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Do all Thyroid Nodules >4 Cm Need to be Removed? An Evaluation of Thyroid Fine-Needle Aspiration Biopsy in Large Thyroid Nodules

Do all Thyroid Nodules >4 Cm Need to be Removed? An Evaluation of Thyroid Fine-Needle Aspiration Biopsy in Large Thyroid Nodules

Endocrine Practice 22(7): 791-798

Controversy exists regarding the ability of fine-needle aspiration (FNA) biopsy to rule out malignancy when thyroid nodules exceed 4 cm in diameter. The goal of this study was to provide data regarding FNA accuracy in a clinical setting for detecting/ruling out malignancy in large thyroid nodules (≥4 cm) and discuss FNA utility in guiding surgical decisions. All thyroid FNA cases performed at Marshfield Clinic from 1/1/2000 to 12/31/2010 followed by complete or partial thyroidectomy on nodules of at least 4 cm were identified. Demographics, medical history, nodule biopsy characteristics, surgical procedures, and diagnosis data were abstracted. FNA was compared to histologic evaluation of surgical specimens. A total of 198 patients with large thyroid nodules were identified. Most had a single large nodule, but ~40% were multinodular, and 206 total nodules were assessed. Females outnumbered males, and the mean age was ~50 years. After surgery, cancer was histologically identified in 49/206 (23.8%) nodules, including 9/123 nodules that had been categorized as benign by FNA, corresponding to a false-negative rate of 7.3%. Sensitivity/specificity for detecting malignancy by FNA was ~80%. The positive predictive value (PPV) was just below 60%, and the negative predictive value (NPV) was 93% but rose to 96% when papillary microcarcinomas were excluded. While FNA sensitivity in large nodules was relatively low, NPV was high, especially if incidental papillary microcarcinomas were excluded. When cancer prevalence and NPV are known, FNA can be a reliable "rule out" test in nodules ≥4 cm. This information is critical and can help guide the surgery decision, especially in high-risk patients. The decision for surgery should not be solely based on nodule size but should consider additional factors including cancer prevalence, clinical history, ultrasound features, surgical risk, and life expectancy. FNA = fine-needle aspiration NPV = negative predictive value PPV = positive predictive value.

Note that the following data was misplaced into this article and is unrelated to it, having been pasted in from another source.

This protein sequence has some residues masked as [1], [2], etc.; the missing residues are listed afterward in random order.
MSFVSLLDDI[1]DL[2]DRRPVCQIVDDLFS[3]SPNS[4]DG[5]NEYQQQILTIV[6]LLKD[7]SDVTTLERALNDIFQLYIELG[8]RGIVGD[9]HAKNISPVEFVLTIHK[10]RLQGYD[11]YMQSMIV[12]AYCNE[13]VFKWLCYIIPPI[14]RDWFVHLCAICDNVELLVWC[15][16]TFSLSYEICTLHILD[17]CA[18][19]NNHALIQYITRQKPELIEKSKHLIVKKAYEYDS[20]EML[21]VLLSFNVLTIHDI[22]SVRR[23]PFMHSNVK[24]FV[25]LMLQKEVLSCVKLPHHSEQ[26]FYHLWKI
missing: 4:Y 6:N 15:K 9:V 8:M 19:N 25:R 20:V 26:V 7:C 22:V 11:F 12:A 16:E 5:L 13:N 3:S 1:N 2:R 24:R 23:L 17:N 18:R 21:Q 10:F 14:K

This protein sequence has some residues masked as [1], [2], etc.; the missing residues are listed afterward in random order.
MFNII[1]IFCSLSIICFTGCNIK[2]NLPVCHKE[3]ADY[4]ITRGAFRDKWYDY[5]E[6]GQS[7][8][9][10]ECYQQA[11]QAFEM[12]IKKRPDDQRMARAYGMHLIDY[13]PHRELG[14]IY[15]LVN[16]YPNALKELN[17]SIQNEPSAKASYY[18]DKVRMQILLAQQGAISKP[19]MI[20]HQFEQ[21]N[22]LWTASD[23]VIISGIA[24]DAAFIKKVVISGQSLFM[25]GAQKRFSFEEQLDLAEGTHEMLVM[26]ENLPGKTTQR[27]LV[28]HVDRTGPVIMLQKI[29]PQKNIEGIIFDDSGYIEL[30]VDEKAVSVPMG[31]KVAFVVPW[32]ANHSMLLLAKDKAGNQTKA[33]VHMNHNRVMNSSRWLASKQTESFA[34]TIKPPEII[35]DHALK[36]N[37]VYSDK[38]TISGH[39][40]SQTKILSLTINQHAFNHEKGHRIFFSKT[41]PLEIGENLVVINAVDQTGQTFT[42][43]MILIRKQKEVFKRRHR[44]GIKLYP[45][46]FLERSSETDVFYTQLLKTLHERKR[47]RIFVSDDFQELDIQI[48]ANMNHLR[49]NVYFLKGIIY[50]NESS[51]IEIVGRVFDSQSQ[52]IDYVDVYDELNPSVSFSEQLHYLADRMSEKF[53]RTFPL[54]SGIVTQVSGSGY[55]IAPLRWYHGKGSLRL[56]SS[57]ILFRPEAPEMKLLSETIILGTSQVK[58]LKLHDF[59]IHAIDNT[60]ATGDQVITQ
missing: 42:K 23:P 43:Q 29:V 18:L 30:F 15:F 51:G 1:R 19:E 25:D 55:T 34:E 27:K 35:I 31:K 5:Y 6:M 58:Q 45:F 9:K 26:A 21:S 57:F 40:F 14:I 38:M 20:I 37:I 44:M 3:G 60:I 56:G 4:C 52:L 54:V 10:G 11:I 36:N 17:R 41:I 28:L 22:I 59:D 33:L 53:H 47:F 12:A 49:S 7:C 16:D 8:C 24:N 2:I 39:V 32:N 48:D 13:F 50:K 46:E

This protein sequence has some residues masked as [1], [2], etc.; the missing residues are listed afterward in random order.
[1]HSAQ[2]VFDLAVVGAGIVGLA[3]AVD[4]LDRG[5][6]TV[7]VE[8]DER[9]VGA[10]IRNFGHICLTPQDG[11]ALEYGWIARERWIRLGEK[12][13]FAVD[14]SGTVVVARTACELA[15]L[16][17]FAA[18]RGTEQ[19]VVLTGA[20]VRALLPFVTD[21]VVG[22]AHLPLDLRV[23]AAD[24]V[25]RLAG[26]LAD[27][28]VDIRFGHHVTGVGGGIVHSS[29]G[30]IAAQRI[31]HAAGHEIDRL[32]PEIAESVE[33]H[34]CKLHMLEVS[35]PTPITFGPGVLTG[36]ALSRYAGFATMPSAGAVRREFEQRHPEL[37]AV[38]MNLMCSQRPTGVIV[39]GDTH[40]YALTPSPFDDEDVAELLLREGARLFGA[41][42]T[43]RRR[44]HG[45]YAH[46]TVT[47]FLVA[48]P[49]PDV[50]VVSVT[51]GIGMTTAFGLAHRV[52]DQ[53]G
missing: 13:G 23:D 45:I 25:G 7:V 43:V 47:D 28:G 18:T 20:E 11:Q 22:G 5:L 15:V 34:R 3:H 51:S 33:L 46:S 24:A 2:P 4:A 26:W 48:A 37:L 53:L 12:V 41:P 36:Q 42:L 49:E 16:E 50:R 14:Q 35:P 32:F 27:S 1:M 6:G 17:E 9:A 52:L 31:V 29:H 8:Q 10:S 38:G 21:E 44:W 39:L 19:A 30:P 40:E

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Accession: 057556379

Download citation: RISBibTeXText

PMID: 26919652

DOI: 10.4158/EP151150.OR

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